There is no doubt that with disinformation becoming more widespread, we are in a war against weaponised information, Oliver Rolofs writes.
Today’s information society offers a lecture on the relativity of truth.
Across the world, there are masters at work in the art of bending the facts. And where the truth no longer matters, it becomes easier to wage war.
But disinformation is not a new concern. As early as 1710, the Irish satirist Jonathan Swift wrote in The Examiner: “Falsehood flies, and the Truth comes limping after it.”
Two centuries later, Britain's legendary Prime Minister Winston Churchill noted: “A lie gets halfway around the world before the truth has a chance to get its pants on.”
The wisdom of Churchill's words was tragically demonstrated again just two weeks ago, when we witnessed Hamas and other malign actors apparently pursue this approach to instrumentalise their supporters.
Upon investigation, some of the widely shared images of the alleged Israeli rocket attack on a hospital in Gaza appear to be a tragic, yet effective example of disinformation.
Yet for many observers, clear Open Source Intelligence (OSINT) analysis counted for little, as it did not fit into their preconceived narrative.
This kind of disinformation — whether practised by extremists, state actors like China, Russia, Iran, or other fake news-producing powers, all further enabled by social media platforms, messenger services and AI-based solutions such as ChatGPT — is increasingly a threat to global peace and stability.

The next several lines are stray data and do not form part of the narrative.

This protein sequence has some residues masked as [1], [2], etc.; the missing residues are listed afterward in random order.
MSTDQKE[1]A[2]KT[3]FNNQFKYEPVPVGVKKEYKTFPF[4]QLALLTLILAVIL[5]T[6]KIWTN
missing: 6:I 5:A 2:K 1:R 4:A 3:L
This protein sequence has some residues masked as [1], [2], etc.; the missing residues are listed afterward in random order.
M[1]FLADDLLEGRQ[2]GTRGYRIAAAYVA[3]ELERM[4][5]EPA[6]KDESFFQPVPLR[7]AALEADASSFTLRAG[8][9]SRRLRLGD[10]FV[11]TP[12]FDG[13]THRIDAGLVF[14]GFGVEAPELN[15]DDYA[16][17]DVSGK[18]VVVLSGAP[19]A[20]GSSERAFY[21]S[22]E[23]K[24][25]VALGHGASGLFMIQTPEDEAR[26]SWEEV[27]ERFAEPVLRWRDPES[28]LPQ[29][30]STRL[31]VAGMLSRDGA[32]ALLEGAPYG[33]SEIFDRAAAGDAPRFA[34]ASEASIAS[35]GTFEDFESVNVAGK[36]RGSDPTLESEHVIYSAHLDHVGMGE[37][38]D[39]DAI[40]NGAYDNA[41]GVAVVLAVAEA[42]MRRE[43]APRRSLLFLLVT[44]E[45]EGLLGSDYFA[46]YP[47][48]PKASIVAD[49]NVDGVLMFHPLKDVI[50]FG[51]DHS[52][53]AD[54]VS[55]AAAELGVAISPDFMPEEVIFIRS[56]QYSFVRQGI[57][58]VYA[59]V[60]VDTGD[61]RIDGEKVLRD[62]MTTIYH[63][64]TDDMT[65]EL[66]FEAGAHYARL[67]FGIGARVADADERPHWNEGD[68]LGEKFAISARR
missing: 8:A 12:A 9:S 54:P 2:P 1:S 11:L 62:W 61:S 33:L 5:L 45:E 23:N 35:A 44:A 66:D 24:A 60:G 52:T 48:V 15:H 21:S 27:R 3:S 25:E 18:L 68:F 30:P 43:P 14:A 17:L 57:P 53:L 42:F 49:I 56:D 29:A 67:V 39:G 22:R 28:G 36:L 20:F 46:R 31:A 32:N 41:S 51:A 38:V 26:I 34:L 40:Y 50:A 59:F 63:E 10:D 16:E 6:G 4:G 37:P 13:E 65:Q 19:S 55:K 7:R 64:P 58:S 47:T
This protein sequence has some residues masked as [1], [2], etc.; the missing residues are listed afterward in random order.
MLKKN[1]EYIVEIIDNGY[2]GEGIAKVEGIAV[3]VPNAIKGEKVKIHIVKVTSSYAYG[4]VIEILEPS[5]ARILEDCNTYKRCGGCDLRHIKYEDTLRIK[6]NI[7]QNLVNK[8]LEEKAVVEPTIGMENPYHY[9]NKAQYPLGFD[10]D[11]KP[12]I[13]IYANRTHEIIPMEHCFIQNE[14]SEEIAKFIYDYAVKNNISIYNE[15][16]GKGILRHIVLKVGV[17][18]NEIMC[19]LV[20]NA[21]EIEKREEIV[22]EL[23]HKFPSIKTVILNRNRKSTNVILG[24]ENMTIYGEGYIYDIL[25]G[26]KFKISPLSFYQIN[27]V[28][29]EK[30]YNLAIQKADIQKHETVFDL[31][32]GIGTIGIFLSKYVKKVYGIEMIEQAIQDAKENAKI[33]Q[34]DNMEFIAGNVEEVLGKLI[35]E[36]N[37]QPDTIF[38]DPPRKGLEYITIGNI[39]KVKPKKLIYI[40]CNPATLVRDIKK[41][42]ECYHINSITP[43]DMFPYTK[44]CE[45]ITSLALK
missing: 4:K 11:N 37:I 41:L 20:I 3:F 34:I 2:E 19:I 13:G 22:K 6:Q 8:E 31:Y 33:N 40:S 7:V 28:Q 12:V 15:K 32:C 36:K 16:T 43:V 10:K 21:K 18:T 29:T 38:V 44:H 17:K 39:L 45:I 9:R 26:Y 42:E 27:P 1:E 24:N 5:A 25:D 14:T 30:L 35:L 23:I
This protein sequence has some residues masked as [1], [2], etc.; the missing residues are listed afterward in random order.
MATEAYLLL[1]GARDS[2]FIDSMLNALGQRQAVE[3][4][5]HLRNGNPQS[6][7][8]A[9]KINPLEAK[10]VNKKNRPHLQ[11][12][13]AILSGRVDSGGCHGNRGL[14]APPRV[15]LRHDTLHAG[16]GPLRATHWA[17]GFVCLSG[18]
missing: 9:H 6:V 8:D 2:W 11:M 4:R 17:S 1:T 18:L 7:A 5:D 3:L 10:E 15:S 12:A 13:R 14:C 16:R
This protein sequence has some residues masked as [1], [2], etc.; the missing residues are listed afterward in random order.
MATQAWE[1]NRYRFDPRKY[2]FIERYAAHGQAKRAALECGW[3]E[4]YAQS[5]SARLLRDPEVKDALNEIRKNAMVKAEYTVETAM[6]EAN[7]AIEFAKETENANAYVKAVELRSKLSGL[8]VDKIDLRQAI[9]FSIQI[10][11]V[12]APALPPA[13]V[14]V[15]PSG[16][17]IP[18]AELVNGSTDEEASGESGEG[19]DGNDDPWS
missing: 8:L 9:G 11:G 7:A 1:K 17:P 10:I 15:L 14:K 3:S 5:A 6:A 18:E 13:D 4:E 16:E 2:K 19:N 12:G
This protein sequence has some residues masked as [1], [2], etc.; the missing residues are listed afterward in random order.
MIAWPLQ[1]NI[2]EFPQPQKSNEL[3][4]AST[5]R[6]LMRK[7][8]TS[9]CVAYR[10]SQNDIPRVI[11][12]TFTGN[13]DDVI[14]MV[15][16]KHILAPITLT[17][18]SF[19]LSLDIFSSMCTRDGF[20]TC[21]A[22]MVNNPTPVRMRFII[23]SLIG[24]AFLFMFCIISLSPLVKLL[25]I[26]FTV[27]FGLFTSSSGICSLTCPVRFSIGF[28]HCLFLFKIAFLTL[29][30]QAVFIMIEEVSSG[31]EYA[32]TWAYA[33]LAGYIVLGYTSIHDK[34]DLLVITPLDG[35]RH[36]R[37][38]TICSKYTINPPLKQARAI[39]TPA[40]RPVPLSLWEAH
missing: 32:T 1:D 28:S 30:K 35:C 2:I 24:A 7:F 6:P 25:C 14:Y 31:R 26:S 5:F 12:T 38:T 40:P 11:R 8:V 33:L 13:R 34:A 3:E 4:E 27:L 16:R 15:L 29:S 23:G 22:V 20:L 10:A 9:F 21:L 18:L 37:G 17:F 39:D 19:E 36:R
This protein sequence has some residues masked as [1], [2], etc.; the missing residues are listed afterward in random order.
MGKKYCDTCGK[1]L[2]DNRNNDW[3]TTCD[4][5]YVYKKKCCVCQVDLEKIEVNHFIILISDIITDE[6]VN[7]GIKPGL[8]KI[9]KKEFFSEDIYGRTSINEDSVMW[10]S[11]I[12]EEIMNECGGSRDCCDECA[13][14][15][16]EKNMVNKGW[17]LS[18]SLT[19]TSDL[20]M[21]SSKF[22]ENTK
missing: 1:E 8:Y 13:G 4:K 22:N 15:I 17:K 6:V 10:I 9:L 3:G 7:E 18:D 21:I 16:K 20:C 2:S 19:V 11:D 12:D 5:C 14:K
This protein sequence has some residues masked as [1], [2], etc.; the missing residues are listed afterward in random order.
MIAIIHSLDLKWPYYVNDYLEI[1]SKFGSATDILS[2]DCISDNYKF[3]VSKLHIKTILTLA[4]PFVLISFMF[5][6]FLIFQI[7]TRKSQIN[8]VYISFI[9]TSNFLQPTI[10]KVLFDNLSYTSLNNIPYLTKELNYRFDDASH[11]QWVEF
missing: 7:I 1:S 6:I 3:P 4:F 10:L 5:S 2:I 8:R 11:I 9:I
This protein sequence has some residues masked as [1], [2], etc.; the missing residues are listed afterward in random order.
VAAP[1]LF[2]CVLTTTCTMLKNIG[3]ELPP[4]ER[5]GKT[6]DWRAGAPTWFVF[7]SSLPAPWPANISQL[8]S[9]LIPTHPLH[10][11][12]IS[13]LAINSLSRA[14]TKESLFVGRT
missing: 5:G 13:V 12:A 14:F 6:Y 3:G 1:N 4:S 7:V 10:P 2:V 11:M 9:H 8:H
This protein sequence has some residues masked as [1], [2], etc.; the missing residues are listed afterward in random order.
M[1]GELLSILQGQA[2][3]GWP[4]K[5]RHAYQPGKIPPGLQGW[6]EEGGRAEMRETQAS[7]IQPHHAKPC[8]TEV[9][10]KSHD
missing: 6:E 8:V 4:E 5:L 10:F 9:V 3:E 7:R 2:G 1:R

Truthfully portraying facts-based reality
For centuries, nation-states have promulgated laws addressing the propagation of falsehoods, and on issues such as defamation, fraud, false advertising and perjury.
However, current discussions on disinformation reflect a new and rapidly evolving communications landscape, in part due to innovative technologies that enable the dissemination of unparalleled volumes of content at unprecedented speeds.
In his 2022 report on countering disinformation, UN Secretary-General António Guterres explored the challenges of navigating this qualitatively different media landscape and ensuring it advances, rather than undermines, human rights and international peace and security.
States, but especially tech companies, have a duty to take appropriate steps to address these harmful impacts. This is not an easy task, as they need to simultaneously limit any infringement on rights, including the right to freedom of opinion and expression.
The 1978 UNESCO Media Declaration could be a useful guiding light in this, however. Even in today's technological age, it could serve as a moral compass for states, tech and media companies providing any sort of communication service.
The tasks for the media formulated in the UNESCO declaration — to contribute to the strengthening of peace and international understanding, to promote human rights and to fight racism, antisemitism, apartheid and warmongering — are more relevant than ever.